10. ^ a b "2017 Population Estimates". US Census Bureau. US Census Bureau. Archived from the original on December 2, 2018. Retrieved December 2, 2018.
  11. ^ "County Totals Dataset: Population, Population Change and Estimated Components of Population Change: April 1, 2010 to July 1, 2015". Archived from the original on July 8, 2016. Retrieved July 2, 2016.
  12. ^ "U.S. Decennial Census". United States Census Bureau. Archived from the original on May 12, 2015. Retrieved August 9, 2015.
  13. ^ "Historical Census Browser". University of Virginia Library. Archived from the original on August 16, 2012. Retrieved August 9, 2015.
  14. ^ Forstall, Richard L., ed. (March 27, 1995). "Population of Counties by Decennial Census: 1900 to 1990". United States Census Bureau. Archived from the original on July 18, 2015. Retrieved August 9, 2015.
  15. ^ "Census 2000 PHC-T-4. Ranking Tables for Counties: 1990 and 2000" (PDF). United States Census Bureau. April 2, 2001. Archived (PDF) from the original on December 18, 2014. Retrieved August 9, 2015.
  16. ^ "State & County QuickFacts". United States Census Bureau. Archived from the original on July 20, 2011. Retrieved April 30, 2016.
  17. ^ "St. Louis County Communities Archived 2012-04-15 at the Wayback Machine.." St. Louis County. St. Louis County Government and St. Louis County Municipal League. Accessed April 16, 2012.
  18. ^ "Saint Louis: Day Trips - TripAdvisor". www.tripadvisor.com. Archived from the original on 28 August 2017. Retrieved 28 April 2018.
  19. ^ https://factfinder.census.gov/faces/tableservices/jsf/pages/productview.xhtml?src=CF. Archived from the original on December 2, 2018. Retrieved December 2, 2018. Missing or empty |title= (help)
  20. ^ a b U.S. Census Bureau (2010).
  21. ^ "US Conference of Mayors" (PDF). Metro Economics Report. IHS Global Insight. Archived from the original (PDF) on 31 January 2012. Retrieved 18 January 2012.
  22. ^ "U.S. Cities With Bigger Economies Than Entire Countries". The Wall Street Journal. Archived from the original on 22 July 2012. Retrieved 24 July 2012.
  23. ^ Bureau of Labor Statistics (May 2011).
  24. ^ a b 2007 Economic Census.
  25. ^ Thomas, G. Scott (April 2010). "Gross metropolitan products for 366 U.S. metros". Archived from the original on 2012-11-03. Retrieved 2011-06-10.
  26. ^ "Ratings and Rankings – Area Companies". Stlrcga.org. Archived from the original on 2010-11-29. Retrieved 2011-03-14.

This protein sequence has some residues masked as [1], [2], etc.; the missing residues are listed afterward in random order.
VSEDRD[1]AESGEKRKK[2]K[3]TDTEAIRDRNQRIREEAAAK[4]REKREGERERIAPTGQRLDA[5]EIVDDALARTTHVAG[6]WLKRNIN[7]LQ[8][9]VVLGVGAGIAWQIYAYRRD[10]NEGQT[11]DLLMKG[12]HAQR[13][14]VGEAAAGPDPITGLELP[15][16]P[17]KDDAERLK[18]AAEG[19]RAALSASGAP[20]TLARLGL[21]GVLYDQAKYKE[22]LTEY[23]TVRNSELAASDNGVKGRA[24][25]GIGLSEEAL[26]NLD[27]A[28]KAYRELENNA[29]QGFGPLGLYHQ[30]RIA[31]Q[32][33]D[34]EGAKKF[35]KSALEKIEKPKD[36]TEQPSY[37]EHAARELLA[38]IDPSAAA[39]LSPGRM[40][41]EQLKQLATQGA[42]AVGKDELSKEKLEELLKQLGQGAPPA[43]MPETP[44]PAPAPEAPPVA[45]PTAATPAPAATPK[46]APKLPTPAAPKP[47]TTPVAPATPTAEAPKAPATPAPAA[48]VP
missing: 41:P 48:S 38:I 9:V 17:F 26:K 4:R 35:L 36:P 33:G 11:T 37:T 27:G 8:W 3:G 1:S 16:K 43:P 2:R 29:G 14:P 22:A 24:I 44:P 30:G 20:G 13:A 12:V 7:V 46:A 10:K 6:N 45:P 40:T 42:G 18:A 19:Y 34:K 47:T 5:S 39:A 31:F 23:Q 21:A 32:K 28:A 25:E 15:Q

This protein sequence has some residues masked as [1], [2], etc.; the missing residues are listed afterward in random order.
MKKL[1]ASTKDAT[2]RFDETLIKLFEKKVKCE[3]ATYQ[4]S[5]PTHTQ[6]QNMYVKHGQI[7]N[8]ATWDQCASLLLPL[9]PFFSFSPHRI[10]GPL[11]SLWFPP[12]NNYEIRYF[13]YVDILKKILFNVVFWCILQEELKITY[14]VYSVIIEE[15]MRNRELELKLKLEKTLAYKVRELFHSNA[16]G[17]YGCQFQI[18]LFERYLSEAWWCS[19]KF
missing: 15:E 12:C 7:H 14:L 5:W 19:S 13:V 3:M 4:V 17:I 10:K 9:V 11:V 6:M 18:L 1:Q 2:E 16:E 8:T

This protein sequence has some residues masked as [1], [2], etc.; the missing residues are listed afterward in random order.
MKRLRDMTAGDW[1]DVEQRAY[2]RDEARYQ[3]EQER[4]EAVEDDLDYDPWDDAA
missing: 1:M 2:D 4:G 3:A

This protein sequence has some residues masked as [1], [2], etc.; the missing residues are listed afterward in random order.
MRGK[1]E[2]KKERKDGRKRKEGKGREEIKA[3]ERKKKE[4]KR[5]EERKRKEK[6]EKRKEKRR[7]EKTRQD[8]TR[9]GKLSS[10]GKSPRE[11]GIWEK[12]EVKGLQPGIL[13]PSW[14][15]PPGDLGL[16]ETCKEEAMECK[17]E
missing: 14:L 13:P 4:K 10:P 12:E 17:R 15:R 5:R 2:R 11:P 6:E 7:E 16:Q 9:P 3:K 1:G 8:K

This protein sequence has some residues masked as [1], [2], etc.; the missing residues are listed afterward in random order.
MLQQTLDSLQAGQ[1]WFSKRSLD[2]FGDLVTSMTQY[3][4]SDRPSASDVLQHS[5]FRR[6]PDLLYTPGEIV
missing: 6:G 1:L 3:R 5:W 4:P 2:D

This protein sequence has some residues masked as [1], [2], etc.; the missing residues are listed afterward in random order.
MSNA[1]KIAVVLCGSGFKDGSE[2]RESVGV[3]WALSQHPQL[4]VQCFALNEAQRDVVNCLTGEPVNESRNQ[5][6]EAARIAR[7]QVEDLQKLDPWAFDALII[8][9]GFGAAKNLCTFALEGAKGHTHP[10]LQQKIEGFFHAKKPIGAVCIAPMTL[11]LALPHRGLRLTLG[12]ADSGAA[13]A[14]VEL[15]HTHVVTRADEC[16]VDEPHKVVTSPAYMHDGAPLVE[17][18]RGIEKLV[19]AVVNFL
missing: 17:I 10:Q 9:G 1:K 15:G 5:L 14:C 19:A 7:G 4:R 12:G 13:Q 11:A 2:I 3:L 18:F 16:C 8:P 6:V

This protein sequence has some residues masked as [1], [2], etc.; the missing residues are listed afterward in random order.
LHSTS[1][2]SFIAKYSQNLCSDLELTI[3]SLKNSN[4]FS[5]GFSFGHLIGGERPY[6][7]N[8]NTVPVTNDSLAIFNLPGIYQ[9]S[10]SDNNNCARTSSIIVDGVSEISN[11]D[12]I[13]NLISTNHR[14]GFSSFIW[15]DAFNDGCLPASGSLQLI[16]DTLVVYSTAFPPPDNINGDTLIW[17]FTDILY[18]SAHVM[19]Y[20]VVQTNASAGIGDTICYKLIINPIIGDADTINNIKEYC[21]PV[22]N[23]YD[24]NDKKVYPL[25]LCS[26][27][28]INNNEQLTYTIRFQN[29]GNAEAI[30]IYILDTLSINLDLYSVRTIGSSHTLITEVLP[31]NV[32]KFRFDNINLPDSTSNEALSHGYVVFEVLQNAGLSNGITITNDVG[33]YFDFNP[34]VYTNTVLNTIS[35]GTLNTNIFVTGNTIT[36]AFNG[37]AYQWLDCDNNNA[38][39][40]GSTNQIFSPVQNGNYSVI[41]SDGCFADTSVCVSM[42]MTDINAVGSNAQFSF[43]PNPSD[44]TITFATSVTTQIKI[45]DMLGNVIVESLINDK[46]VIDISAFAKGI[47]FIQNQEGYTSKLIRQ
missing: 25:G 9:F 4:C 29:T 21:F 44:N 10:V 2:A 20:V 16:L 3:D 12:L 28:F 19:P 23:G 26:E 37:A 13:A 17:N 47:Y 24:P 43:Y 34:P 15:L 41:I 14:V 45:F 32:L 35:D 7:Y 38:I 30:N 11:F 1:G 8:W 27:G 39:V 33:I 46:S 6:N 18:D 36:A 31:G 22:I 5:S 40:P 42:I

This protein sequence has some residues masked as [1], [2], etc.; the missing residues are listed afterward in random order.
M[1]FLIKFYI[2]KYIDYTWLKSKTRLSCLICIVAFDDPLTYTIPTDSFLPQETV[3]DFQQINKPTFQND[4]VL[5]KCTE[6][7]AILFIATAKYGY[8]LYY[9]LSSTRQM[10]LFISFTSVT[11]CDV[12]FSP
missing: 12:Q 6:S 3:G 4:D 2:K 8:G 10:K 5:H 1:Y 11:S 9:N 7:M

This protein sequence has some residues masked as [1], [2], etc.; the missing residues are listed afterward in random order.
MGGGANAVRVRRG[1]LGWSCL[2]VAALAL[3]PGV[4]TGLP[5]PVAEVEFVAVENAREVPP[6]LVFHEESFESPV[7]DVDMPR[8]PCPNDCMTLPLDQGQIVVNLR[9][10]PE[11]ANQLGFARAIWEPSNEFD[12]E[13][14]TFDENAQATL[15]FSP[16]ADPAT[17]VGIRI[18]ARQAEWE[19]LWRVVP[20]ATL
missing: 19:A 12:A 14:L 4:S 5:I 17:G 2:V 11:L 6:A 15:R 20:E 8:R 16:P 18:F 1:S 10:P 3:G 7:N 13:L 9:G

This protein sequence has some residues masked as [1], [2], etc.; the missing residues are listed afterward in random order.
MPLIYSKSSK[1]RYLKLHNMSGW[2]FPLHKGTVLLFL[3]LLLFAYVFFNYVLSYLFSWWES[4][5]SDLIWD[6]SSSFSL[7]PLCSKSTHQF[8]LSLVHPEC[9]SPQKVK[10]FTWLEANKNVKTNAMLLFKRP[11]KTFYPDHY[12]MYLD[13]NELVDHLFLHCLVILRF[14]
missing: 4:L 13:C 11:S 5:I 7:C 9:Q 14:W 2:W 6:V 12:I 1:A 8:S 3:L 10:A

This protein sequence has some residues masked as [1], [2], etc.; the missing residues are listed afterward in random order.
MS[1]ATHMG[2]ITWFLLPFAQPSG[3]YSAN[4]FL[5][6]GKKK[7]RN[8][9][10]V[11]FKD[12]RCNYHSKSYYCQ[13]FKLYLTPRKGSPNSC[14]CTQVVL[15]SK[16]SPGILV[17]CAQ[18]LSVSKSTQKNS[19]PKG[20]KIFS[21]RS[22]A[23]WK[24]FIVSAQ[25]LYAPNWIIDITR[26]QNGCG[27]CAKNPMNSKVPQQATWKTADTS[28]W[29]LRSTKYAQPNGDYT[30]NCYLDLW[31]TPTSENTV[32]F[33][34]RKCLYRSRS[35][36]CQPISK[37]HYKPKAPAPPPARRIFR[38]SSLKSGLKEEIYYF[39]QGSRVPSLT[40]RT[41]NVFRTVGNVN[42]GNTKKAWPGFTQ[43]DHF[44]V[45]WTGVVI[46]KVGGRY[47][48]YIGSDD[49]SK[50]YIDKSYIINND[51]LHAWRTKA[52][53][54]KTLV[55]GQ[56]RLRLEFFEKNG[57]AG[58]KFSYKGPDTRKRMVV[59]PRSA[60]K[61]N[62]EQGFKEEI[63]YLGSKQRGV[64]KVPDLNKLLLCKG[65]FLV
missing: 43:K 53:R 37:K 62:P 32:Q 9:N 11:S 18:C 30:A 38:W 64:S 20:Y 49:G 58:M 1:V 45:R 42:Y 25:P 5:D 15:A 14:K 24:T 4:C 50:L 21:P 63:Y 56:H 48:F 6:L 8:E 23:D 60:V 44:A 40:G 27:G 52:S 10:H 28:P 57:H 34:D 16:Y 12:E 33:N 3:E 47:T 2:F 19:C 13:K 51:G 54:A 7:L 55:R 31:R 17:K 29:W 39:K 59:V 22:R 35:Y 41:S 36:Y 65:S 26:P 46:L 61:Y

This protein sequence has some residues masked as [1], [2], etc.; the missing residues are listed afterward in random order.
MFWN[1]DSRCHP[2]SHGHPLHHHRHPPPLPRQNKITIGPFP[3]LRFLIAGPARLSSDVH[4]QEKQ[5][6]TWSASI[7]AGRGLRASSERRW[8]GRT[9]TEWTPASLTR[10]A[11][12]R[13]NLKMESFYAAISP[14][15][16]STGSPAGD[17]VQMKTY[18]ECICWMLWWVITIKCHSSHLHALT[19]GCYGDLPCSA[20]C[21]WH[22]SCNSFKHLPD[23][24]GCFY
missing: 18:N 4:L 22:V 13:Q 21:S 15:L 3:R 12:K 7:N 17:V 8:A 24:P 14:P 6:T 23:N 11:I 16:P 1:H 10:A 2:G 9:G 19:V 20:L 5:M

27. ^ Stoller, Gary (2003-03-24). "JDAM smart bombs prove to be accurate and a good buy". Usatoday.Com. Archived from the original on 2011-03-25. Retrieved 2011-03-14.
  28. ^ "About Us | The Federal Reserve Bank of St. Louis". St. Louis Fed. Archived from the original on 2010-12-19. Retrieved 2011-03-14.
  29. ^ "Monsanto CFO to retire Archived 2011-05-12 at the Wayback Machine.." St. Louis Business Journal. Wednesday August 12, 2009. Retrieved on August 19, 2009.
  30. ^ Volkmann, Kelsey. "Energizer to cut jobs as sales slump Archived 2009-08-02 at the Wayback Machine.." St. Louis Business Journal. Tuesday July 28, 2009. Retrieved on August 18, 2009.
  31. ^ Hathaway, Matthew. "KC Star: Enterprise didn’t tell buyers cars lacked side air bags[permanent dead link]." St. Louis Post-Dispatch. August 17, 2009. Retrieved on August 18, 2009.
  32. ^ "Town and County, Mo.-Based Charter Communications to Buy Back Employee Stock." St. Louis Post-Dispatch. January 21, 2004. Retrieved on August 18, 2009.
  33. ^ Edwards, Greg. "$60 million in data centers coming online at Emerson Archived 2012-10-25 at the Wayback Machine.." St. Louis Business Journal. Friday August 29, 2008. Retrieved on August 18, 2009.
  34. ^ "Berkeley city, Missouri." U.S. Census Bureau. Retrieved on June 8, 2009.
  35. ^ "Mcdonnell Douglas Corporation (Boeing Integrated Def Systems) Archived 2012-02-09 at the Wayback Machine.." Manta. Retrieved on June 8, 2009.
  36. ^ "Parent of Bridgeton, Mo.-based Trans States Airlines plans to start new airline." St. Louis Post-Dispatch. November 12, 2004. Retrieved on August 19, 2009.
  37. ^ Thimangu, Patrick L. "Des Peres, Mo.-Based Edward Jones Brokerage Looks to Europe for Expansion." St. Louis Post-Dispatch. November 27, 2002. Retrieved on August 19, 2009.
  38. ^ "St. Louis firms make Fortune's best workplaces Archived 2012-03-17 at the Wayback Machine.." St. Louis Business Journal. Thursday January 22, 2009. Modified on Tuesday January 27, 2009. Retrieved on August 19, 2009.
  39. ^ "Greatest sports events in St. Louis". STLtoday.com. St. Louis Post Dispatch. Retrieved 19 September 2018.

External links[edit]